FASB FORMALLY DEFERS FIN 48Norwalk, Conn. - The Financial Accounting Standards Board has released a staff position officially deferring the effective date of FASB Interpretation 48, Accounting for Uncertainty in Income Taxes, for nonpublic pass-through entities and nonprofit organizations until fiscal years beginning after Dec. 15, 2008. When FIN 48 was issued in July 2006, it was supposed to be effective for fiscal years beginning after Dec. 15, 2006. Many large companies have adopted it, but smaller organizations, including pass-through entities such as S corps and partnerships, as well as nonprofits, were concerned about how to apply its stringent requirements.

FASB decided in February to defer the effective date to make it apply to annual financial statements for fiscal years beginning after Dec. 15, 2007, but many organizations said that they still needed more time and more guidance on applying the standards. As a result, the Private Company Financial Reporting Committee observed that those types of entities showed a general lack of preparedness in applying the requirements of both Statement 109 and FIN 48 by the original effective date.


Washington, D.C. - The Securities and Exchange Commission has modernized its oil and gas company reporting requirements for the first time in more than 25 years.

The new disclosure requirements permit the use of new technologies to determine proven reserves if those technologies have been demonstrated to lead to reliable conclusions, and will also allow companies to disclose their probable and possible reserves to investors.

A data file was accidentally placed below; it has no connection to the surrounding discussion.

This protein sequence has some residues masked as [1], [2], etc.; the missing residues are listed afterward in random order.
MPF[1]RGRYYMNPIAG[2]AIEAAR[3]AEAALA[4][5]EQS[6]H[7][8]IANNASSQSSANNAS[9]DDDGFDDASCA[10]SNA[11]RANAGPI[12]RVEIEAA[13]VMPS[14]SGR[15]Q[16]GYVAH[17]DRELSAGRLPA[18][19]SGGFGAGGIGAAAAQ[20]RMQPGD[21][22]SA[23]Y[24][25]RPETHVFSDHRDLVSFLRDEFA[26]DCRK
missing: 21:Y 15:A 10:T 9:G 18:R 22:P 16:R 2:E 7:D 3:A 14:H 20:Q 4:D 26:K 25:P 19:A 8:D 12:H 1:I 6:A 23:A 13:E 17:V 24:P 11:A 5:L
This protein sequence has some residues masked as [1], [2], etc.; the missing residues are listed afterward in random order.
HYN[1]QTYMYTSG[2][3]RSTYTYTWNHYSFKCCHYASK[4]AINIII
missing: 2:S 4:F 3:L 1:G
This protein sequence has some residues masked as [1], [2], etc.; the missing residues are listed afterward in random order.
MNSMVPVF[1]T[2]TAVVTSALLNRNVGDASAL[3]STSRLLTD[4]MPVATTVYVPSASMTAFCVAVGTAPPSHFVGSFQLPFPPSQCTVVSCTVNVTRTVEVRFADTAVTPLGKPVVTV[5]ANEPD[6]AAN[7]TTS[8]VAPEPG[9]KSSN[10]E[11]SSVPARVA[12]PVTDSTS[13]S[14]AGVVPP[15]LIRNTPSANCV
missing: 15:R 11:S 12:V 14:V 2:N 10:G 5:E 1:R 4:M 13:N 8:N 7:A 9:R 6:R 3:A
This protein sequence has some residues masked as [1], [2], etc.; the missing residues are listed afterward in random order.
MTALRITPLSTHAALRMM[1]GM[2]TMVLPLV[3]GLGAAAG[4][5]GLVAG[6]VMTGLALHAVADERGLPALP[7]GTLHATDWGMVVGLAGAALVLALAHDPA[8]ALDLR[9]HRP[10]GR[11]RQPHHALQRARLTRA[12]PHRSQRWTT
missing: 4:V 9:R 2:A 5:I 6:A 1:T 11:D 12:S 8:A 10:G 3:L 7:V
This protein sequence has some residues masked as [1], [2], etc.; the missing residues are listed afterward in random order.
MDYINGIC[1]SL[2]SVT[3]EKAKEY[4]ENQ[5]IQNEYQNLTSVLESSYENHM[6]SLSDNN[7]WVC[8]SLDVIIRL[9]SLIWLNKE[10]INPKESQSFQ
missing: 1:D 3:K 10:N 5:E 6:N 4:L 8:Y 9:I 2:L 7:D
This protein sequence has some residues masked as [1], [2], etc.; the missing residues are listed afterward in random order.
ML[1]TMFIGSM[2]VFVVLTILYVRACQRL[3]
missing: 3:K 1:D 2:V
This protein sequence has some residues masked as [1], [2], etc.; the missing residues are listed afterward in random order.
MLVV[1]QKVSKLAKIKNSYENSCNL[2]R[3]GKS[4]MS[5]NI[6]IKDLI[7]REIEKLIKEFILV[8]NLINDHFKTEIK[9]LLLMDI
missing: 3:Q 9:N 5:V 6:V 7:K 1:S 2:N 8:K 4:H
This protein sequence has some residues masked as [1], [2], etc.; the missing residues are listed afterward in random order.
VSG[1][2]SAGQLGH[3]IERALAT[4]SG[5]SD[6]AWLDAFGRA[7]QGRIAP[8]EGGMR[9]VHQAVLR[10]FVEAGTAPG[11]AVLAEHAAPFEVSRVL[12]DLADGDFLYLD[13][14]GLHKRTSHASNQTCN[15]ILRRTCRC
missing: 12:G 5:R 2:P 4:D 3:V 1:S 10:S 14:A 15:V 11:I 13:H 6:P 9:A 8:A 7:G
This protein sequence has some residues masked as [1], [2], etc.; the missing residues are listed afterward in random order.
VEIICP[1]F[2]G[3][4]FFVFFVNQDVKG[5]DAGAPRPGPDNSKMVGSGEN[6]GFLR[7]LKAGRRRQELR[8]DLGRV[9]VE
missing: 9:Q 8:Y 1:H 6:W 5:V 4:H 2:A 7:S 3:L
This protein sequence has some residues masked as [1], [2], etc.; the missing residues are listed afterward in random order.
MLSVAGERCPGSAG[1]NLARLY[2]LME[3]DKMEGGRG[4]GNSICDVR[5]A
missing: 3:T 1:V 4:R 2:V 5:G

The new disclosure requirements also require companies to report the independence and qualifications of a reserves preparer or auditor; to file reports when a third party is relied upon to prepare reserves estimates or conduct a reserves audit; and to report oil and gas reserves using an average price based upon the prior 12-month period, rather than year-end prices. The use of the average price will maximize the comparability of reserves estimates among companies and mitigate the distortion of the estimates that arises when using a single pricing date, according to the SEC.


Washington, D.C. - Susan G. Markel, chief accountant of the Securities and Exchange Commission's Division of Enforcement, is stepping down after 14 years at the agency.

Markel will become managing director in the corporate investigations practice of business advisory firm AlixPartners.

While at the SEC, she participated in bringing several notable enforcement actions, including fraud cases involving Xerox, KPMG, Cendant, WorldCom and Cardinal Health.

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